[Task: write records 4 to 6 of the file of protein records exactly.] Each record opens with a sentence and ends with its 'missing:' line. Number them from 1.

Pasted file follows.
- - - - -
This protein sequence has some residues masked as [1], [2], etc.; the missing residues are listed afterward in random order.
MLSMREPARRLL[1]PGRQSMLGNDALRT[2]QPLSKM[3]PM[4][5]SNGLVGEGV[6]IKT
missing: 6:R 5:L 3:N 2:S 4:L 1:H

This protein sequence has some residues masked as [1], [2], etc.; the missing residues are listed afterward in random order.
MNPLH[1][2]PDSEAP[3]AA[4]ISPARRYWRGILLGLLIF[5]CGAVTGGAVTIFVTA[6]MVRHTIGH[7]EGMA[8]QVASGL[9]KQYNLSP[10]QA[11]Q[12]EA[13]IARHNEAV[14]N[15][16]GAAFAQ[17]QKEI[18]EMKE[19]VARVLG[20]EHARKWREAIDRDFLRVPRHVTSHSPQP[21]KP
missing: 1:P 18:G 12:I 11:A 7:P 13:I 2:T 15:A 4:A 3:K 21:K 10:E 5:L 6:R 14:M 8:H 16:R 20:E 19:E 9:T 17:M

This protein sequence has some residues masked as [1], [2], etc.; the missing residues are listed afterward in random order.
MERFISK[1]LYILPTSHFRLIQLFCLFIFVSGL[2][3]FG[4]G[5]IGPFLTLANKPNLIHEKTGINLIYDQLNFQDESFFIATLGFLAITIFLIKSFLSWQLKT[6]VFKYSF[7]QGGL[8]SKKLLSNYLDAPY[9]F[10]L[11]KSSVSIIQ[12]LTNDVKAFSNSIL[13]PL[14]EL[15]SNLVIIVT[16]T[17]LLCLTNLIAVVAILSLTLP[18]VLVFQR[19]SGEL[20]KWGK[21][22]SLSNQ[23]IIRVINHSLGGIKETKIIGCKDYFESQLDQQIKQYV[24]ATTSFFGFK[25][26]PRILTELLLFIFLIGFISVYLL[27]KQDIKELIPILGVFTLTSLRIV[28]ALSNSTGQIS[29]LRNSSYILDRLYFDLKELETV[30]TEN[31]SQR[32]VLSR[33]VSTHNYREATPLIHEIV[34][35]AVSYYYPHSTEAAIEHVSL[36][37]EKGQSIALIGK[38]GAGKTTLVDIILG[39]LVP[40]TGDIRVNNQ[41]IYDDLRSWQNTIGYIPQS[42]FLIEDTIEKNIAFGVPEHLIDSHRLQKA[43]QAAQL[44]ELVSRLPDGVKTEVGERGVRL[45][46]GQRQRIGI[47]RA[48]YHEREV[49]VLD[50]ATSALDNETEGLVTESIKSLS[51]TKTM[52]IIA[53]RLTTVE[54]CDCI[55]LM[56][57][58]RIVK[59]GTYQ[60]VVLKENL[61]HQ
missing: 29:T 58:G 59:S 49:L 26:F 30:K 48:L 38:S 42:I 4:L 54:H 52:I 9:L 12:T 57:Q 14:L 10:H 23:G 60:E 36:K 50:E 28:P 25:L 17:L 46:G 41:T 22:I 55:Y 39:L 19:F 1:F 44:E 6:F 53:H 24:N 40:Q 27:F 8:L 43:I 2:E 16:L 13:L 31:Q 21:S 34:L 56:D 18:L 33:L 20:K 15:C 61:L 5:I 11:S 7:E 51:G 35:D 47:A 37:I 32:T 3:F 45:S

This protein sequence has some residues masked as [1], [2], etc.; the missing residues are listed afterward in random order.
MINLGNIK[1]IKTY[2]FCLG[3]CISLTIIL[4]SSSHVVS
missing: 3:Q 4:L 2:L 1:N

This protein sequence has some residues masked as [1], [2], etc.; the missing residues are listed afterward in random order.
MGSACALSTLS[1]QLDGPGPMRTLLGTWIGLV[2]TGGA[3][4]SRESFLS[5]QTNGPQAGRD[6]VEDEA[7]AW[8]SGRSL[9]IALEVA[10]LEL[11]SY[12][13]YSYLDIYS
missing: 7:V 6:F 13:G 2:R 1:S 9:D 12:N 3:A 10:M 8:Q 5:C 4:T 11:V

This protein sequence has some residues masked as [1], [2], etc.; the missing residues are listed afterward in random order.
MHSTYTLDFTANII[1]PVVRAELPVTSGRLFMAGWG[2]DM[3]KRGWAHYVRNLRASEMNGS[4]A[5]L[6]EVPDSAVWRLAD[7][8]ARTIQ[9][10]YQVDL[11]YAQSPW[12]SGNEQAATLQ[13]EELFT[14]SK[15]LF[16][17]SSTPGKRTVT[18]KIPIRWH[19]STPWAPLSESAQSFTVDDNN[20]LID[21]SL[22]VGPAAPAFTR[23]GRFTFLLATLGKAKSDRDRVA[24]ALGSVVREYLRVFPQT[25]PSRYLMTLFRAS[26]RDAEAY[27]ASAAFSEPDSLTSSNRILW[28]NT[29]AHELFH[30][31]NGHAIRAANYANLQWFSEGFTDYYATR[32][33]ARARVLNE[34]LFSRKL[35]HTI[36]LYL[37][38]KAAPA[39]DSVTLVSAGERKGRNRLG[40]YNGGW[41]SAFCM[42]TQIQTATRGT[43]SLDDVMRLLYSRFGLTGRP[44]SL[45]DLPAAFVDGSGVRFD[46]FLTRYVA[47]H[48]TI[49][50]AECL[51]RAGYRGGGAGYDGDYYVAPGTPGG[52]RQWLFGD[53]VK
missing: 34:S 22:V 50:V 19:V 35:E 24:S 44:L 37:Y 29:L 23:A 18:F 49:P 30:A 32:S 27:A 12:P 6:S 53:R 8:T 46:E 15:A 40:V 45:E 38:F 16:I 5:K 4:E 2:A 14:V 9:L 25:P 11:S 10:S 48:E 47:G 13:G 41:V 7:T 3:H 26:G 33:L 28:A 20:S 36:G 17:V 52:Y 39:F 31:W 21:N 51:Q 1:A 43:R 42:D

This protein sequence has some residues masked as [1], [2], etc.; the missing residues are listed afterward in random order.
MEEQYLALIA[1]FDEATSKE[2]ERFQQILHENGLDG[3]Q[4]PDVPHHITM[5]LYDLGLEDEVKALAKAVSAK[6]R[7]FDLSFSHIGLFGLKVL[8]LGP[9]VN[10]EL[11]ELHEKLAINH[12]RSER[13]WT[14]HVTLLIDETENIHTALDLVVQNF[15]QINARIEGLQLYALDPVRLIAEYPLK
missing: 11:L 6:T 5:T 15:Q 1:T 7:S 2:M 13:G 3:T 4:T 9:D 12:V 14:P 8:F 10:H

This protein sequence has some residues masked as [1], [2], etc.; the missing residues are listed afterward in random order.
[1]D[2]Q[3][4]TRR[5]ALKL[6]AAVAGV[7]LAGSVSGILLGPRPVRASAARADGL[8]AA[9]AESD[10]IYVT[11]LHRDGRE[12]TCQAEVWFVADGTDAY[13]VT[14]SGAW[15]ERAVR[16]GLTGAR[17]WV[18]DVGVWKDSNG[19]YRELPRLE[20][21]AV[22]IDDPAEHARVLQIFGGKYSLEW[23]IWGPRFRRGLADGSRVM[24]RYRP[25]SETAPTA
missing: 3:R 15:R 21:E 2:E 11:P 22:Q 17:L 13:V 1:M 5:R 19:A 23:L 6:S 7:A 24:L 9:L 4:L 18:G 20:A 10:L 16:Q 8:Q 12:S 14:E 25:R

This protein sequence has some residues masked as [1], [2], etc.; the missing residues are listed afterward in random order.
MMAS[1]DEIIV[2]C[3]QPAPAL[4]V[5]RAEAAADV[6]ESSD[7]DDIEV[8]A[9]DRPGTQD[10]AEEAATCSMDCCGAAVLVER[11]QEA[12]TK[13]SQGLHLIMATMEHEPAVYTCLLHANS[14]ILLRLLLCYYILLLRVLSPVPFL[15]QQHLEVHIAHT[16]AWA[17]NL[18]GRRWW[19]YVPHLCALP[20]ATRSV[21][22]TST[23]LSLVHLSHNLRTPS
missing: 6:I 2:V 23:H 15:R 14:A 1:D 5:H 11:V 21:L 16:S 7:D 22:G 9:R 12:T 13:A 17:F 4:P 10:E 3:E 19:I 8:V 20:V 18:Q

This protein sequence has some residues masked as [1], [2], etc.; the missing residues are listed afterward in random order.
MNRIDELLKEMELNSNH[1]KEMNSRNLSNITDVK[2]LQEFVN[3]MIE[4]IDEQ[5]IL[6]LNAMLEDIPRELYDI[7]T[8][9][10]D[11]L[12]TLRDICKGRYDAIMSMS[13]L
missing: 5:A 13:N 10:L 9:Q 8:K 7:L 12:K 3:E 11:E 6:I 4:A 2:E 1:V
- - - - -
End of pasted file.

This protein sequence has some residues masked as [1], [2], etc.; the missing residues are listed afterward in random order.
MINLGNIK[1]IKTY[2]FCLG[3]CISLTIIL[4]SSSHVVS
missing: 3:Q 4:L 2:L 1:N

This protein sequence has some residues masked as [1], [2], etc.; the missing residues are listed afterward in random order.
MGSACALSTLS[1]QLDGPGPMRTLLGTWIGLV[2]TGGA[3][4]SRESFLS[5]QTNGPQAGRD[6]VEDEA[7]AW[8]SGRSL[9]IALEVA[10]LEL[11]SY[12][13]YSYLDIYS
missing: 7:V 6:F 13:G 2:R 1:S 9:D 12:N 3:A 10:M 8:Q 5:C 4:T 11:V

This protein sequence has some residues masked as [1], [2], etc.; the missing residues are listed afterward in random order.
MHSTYTLDFTANII[1]PVVRAELPVTSGRLFMAGWG[2]DM[3]KRGWAHYVRNLRASEMNGS[4]A[5]L[6]EVPDSAVWRLAD[7][8]ARTIQ[9][10]YQVDL[11]YAQSPW[12]SGNEQAATLQ[13]EELFT[14]SK[15]LF[16][17]SSTPGKRTVT[18]KIPIRWH[19]STPWAPLSESAQSFTVDDNN[20]LID[21]SL[22]VGPAAPAFTR[23]GRFTFLLATLGKAKSDRDRVA[24]ALGSVVREYLRVFPQT[25]PSRYLMTLFRAS[26]RDAEAY[27]ASAAFSEPDSLTSSNRILW[28]NT[29]AHELFH[30][31]NGHAIRAANYANLQWFSEGFTDYYATR[32][33]ARARVLNE[34]LFSRKL[35]HTI[36]LYL[37][38]KAAPA[39]DSVTLVSAGERKGRNRLG[40]YNGGW[41]SAFCM[42]TQIQTATRGT[43]SLDDVMRLLYSRFGLTGRP[44]SL[45]DLPAAFVDGSGVRFD[46]FLTRYVA[47]H[48]TI[49][50]AECL[51]RAGYRGGGAGYDGDYYVAPGTPGG[52]RQWLFGD[53]VK
missing: 34:S 22:V 50:V 19:V 35:E 24:S 44:L 37:Y 29:L 23:A 18:F 49:P 30:A 32:S 27:A 12:P 6:S 53:R 8:T 46:E 15:A 40:V 45:E 38:F 16:I 5:K 4:E 2:A 14:V 9:L 25:P 11:S 10:S 48:E 47:G 13:G 41:V 7:T 3:H 26:G 33:L 28:A 20:S 36:G 17:V 52:Y 39:F 31:W 21:N 51:Q 1:A 43:R 42:D